Patricia Evangelista de Rappler wins Hildegarde Award for broadcast journalism


The theme of the 13th Hildegarde Awards for Women in Media and Communication “recognizes women media practitioners who have served and paved the way for improved youth well-being”

MANILA, Philippines – Rappler journalist Patricia Evangelista won the award in the broadcast journalist category of the 13th Hildegard Awards for Women in Media and Communication.

Evangelista is one of 8 recipients of this year’s Hildegard Awards from St Scholastica’s College, Manila.

“This year’s theme recognizes women media practitioners who have served and led the way in improving the well-being of young people. As such, the awards ceremony is aptly titled ‘Women and Youth: Making Waves and Breaking Barriers,’ St Scholastica’s College said in a press release announcing the winners on Tuesday 26 March.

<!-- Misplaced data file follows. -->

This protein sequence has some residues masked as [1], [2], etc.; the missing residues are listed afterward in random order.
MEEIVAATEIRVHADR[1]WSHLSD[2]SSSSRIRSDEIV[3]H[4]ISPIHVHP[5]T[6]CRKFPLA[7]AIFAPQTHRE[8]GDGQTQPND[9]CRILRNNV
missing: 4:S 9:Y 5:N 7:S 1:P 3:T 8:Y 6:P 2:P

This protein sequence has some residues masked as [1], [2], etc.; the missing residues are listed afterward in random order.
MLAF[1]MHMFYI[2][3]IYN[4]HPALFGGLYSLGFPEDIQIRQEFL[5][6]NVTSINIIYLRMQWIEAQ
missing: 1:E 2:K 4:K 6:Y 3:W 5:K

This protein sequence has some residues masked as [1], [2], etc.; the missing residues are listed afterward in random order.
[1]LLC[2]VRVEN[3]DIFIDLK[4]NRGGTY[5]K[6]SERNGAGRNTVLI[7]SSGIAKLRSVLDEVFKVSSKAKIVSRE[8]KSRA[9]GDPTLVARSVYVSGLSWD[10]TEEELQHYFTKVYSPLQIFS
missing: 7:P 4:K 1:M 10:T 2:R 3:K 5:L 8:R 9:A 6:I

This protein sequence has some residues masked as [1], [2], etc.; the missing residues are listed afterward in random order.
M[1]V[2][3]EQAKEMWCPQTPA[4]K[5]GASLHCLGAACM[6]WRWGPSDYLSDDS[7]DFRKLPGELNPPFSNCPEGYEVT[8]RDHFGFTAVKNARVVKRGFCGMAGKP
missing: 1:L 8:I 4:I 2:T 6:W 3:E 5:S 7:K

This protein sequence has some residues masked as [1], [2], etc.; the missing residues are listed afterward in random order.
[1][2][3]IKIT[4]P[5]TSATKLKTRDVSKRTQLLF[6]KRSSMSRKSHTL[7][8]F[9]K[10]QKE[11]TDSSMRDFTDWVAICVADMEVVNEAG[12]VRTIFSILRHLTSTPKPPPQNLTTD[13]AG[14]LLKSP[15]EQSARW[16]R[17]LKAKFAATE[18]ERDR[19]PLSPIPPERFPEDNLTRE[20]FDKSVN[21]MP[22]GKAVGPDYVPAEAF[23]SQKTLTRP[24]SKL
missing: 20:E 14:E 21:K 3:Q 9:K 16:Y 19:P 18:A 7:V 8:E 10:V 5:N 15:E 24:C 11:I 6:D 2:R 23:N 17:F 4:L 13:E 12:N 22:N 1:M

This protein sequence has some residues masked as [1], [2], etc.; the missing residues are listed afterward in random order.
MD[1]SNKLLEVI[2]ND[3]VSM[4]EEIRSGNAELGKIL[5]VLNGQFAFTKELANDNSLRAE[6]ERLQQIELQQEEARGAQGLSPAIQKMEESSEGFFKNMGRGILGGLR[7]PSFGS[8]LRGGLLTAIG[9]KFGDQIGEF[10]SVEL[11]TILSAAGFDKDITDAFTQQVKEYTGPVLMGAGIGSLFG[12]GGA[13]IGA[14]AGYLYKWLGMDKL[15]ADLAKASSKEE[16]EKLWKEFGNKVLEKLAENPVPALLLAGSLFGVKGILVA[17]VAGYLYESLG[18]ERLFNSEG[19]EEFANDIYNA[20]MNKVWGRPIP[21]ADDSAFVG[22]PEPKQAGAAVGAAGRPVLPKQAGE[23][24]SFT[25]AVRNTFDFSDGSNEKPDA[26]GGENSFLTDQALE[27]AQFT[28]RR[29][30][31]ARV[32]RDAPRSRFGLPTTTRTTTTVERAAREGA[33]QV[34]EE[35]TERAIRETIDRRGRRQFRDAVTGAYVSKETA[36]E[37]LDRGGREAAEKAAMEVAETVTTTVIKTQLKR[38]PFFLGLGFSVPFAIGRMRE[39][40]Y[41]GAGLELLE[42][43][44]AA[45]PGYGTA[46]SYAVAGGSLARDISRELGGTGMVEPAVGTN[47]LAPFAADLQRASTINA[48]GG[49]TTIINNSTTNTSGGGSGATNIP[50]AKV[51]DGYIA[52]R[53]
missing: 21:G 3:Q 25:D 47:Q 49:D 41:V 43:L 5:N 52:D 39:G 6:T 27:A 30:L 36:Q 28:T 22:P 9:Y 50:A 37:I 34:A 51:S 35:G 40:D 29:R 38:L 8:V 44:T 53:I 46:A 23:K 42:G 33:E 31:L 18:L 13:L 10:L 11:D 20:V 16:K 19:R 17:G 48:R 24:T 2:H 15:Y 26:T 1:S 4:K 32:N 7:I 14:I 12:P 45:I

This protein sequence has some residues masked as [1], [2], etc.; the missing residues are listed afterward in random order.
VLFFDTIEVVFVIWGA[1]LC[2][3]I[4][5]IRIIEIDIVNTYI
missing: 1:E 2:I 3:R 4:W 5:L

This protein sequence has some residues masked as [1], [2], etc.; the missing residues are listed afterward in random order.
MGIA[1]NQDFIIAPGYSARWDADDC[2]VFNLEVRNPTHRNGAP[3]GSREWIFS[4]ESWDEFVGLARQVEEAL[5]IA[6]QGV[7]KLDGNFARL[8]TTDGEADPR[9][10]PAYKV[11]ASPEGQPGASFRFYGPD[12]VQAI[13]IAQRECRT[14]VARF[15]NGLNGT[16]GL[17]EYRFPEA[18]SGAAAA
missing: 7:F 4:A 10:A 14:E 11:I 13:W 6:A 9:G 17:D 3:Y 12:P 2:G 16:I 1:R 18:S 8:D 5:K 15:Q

The awards ceremony will take place on April 24.

Evangelista had previously won awards in journalism. In 2014, she won the Agence France-Presse Kate Webb Award for her compelling reporting on conflicts and disasters in the Philippines.

She won the SOPA Prize 2017 for editorial excellence in feature film writing for his article Rappler, “In the name of the Father. “With Carlo Gabuco, Evangelista won first prize in the English Multimedia category at the Human Rights Press Prize in 2017, for the series “Impunity” by Rappler, which tackle drug-related murders in the Philippines. (READ: Where the war on drugs began)

The other winners in the individual category are:

  • Advertising: Lizelle Maralag
  • Development Communication: Kara Magsanoc-Alikpala
  • Print journalism: Melinda Quintos de Jesus

The winners in the institutional awards category are:

  • Broadcast Journalism: CNN Philippines Junior
  • Communication for Development: “She Talks Asia”
  • Print journalism: reading activities of the Philippine Daily Inquirer
  • Advertising: TBWA Santiago Mangada Puno

The Hildegarde Awards “were envisioned as a means by which the ways in which women make media can be documented over time so that these best practices can serve as models and be replicated by future media practitioners.” It takes its name from the 12th century Benedictine Saint Hildegarde von Bingen. – Rappler.com


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